Kentucky state lawmakers have advanced a bill that would make it a crime to insult or taunt a law enforcement officer in a way that could provoke a violent response.

It is among many provisions included in a larger bill that seeks to increase penalties for offenses associated with riots.
Under the bill, a man who”accosts, insults, taunts, or challenges a law enforcement officer with offensive or derisive words, or from gestures or other bodily touch, that could have a direct tendency to provoke a violent response” in a public place could be guilty of disorderly conduct in the second degree. The crime would be classified as a Class B misdemeanor, punishable up to 90 days in jail and fines of up to $250.

That section of this bill includes language about”intent to cause public inconvenience, annoyance, or alarm” — a clear reference to demonstrations in Louisville and other cities last year.
Danny Carroll, a Republican state senator and the bill’s lead sponsor, said during a hearing that he introduced the bill as a reaction to vandalism and violence seen lately, CNN affiliate WAVE reported.
“This is not about legal protest in any way, shape, form or style,” he said. “This nation was built on legal protest and it is something we have to keep — our taxpayers’ right to do so.”

Carroll continued,”This deals with are those who cross the line and commit criminal actions. If you find that the riots, you see folks getting in those officers facesyelling in their ears, doing whatever they can to provoke a violent response.”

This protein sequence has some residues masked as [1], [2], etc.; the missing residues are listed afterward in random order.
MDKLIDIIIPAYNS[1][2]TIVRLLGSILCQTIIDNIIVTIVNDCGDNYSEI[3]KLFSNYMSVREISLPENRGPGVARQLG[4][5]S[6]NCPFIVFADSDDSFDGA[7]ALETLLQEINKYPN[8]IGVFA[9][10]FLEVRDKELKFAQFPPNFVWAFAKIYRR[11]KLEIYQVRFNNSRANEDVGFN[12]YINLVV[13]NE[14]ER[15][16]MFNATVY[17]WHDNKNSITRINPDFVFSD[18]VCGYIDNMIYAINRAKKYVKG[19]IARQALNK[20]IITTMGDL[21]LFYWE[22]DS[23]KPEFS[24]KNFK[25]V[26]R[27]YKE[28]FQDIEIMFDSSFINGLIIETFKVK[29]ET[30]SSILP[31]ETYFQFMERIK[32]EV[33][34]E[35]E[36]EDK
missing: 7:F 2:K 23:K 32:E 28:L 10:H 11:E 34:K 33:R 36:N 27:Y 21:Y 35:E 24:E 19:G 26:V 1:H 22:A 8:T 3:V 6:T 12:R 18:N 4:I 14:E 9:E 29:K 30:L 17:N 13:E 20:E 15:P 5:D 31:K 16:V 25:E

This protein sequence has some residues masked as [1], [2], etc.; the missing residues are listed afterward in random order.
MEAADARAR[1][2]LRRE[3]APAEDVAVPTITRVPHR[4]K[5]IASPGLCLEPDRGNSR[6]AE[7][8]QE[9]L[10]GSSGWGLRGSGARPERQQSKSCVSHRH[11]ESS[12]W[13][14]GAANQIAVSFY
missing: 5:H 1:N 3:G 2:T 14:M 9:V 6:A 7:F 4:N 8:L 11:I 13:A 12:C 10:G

Democratic state Sen. David Yates was one of those who opposed the bill, criticizing its terminology and arguing that law enforcement officers need to be able to resist provocation if a person happens to be screaming.
“I think by us having that kind of language in here, it makes my tummy turn, since I do not believe any of my great officers will provoke a violent reaction because someone does a’your mama’ joke or whatnot,” Yates explained.
The American Civil Liberties Union of Kentucky known as the proposition”an extreme invoice to stifle dissent.”
The legislation also attempts to tackle calls to defund authorities, saying that”governmental entities responsible to the funding of the various law enforcement agencies shall maintain and polish their respective fiscal support to the Commonwealth’s law enforcement agencies.” Furthermore, it could make anyone who”intentionally provides supplies to some riot which may be used as weapons or dangerous tools” guilty of riot in the first level.
The proposition includes about a year following Breonna Taylor was murdered by Louisville authorities in an overnight drug raid. Her death sparked widespread demonstrations and calls for police reform equally in Louisville and across the nation.